A friendlier way to deal with nitrate pollution

Learning from nature, scientists from the Center for Sustainable Resource Science in Japan and the Korean Basic Science Institute (KBSI) have found a catalyst that efficiently transforms nitrate into nitrite—an environmentally ...

Upgrading biomass with selective surface-modified catalysts

Scientists have designed a catalyst composed of very low concentrations of platinum (single atoms and clusters smaller than billionths of a meter) on the surface of titanium dioxide. They demonstrated how this catalyst significantly ...

New catalyst material could fuel clean energy revolution

Fuel cells and water electrolyzers that are cheap and efficient will form the cornerstone of a hydrogen fuel based economy, which is one of the most promising clean and sustainable alternatives to fossil fuels. These devices ...

Atomic defect lines suppress deactivation of iron oxide catalysts

Catalysts, or substances that accelerate chemical reactions, have various industrial applications. One widely used catalyst in catalytic converters is palladium, which helps turn toxic carbon monoxide and hydrocarbons from ...

Closing the carbon cycle to stop climate change

An excessive amount of carbon dioxide is the main cause of climate change. One of the best approaches is to capture and convert carbon dioxide (CO2) into fuel such as methane. On the other hand, a sustainable way to solve ...

New catalyst provides boost to next-generation EV batteries

Metal-air batteries (MABs), which use oxygen from ambient air as recourses to store and convert energy, have received considerable attention for their potential use in electric vehicles (EVs) owing to their large storage ...

page 1 from 100

Catalysis

Catalysis is the process in which the rate of a chemical reaction is either increased or decreased by means of a chemical substance known as a catalyst. Unlike other reagents that participate in the chemical reaction, a catalyst is not consumed by the reaction itself. The catalyst may participate in multiple chemical transformations. Catalysts that speed the reaction are called positive catalysts. Catalysts that slow down the reaction are called negative catalysts or inhibitors. Substances that increase the activity of catalysts are called promoters and substances that deactivate catalysts are called catalytic poisons. For instance, in the reduction of ethyne to ethene, the catalyst is palladium (Pd) partly "poisoned" with lead(II) acetate (Pb(CH3COO)2). Without the deactivation of the catalyst, the ethene produced will be further reduced to ethane.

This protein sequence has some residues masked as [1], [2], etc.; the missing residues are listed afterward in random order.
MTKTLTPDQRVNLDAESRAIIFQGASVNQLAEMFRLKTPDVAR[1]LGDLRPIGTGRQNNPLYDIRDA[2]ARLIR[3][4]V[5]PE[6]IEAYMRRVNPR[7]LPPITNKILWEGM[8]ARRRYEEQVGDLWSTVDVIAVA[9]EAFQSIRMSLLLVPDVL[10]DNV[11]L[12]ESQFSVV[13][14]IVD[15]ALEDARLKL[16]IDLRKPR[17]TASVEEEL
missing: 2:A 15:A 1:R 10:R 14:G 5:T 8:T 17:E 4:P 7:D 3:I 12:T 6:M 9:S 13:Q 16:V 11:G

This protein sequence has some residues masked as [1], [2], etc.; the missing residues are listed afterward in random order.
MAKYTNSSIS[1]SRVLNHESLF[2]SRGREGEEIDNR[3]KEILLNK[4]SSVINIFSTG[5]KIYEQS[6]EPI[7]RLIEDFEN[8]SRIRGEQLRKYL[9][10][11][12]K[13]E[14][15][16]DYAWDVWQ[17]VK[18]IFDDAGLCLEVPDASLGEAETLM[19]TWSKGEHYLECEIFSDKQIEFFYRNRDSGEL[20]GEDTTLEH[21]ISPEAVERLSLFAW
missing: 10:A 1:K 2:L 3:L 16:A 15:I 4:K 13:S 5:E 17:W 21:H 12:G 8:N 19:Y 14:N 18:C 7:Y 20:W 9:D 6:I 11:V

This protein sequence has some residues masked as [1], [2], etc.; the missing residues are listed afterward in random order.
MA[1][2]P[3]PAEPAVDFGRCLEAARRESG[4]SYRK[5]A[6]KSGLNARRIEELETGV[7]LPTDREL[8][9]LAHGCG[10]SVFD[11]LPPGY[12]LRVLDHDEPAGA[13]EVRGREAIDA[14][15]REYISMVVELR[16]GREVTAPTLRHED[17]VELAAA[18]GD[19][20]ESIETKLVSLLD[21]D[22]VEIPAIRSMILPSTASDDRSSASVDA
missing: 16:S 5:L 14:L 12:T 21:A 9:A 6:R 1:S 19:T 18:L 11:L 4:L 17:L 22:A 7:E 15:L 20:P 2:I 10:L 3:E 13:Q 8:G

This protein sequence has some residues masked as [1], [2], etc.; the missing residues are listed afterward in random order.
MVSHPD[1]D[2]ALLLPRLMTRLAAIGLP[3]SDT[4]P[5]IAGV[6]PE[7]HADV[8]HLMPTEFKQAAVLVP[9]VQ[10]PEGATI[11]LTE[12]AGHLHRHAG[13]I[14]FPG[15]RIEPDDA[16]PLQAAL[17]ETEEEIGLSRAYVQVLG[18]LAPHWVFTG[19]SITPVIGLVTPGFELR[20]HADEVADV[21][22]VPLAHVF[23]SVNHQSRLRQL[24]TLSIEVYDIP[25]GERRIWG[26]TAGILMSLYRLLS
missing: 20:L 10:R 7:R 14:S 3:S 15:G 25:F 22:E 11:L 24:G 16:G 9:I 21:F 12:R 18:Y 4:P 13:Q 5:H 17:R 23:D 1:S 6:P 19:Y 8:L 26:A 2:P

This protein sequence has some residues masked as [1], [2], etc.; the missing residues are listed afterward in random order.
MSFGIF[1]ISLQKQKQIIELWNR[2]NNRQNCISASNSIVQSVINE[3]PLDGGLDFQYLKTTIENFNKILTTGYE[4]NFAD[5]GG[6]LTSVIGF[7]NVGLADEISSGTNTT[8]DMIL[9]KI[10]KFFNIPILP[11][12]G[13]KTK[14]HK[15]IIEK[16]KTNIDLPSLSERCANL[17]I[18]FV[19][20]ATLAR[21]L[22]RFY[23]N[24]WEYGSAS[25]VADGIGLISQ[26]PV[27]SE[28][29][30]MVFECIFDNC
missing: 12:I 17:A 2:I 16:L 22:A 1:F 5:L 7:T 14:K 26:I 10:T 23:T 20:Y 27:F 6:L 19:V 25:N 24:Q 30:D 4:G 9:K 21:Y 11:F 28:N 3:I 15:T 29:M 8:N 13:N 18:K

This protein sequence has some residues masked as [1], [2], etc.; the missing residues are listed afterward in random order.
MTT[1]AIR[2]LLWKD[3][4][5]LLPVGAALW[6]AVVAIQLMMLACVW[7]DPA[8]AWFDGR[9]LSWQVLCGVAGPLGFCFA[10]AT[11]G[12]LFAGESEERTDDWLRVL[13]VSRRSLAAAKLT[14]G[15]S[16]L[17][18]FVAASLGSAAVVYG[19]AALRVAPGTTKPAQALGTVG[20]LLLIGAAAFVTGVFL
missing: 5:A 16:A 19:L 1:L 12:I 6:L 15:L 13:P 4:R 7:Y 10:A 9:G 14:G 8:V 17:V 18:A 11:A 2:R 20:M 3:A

The general feature of catalysis is that the catalytic reaction has a lower rate-limiting free energy change to the transition state than the corresponding uncatalyzed reaction, resulting in a larger reaction rate at the same temperature. However, the mechanistic origin of catalysis is complex. Catalysts may affect the reaction environment favorably, e.g. acid catalysts for reactions of carbonyl compounds, form specific intermediates that are not produced naturally, such as osmate esters in osmium tetroxide-catalyzed dihydroxylation of alkenes, or cause lysis of reagents to reactive forms, such as atomic hydrogen in catalytic hydrogenation.

Kinetically, catalytic reactions behave like typical chemical reactions, i.e. the reaction rate depends on the frequency of contact of the reactants in the rate-determining step. Usually, the catalyst participates in this slow step, and rates are limited by amount of catalyst. In heterogeneous catalysis, the diffusion of reagents to the surface and diffusion of products from the surface can be rate determining. Analogous events associated with substrate binding and product dissociation apply to homogeneous catalysts.

Although catalysts are not consumed by the reaction itself, they may be inhibited, deactivated or destroyed by secondary processes. In heterogeneous catalysis, typical secondary processes include coking where the catalyst becomes covered by polymeric side products. Additionally, heterogeneous catalysts can dissolve into the solution in a solid-liquid system or evaporate in a solid-gas system.

This text uses material from Wikipedia, licensed under CC BY-SA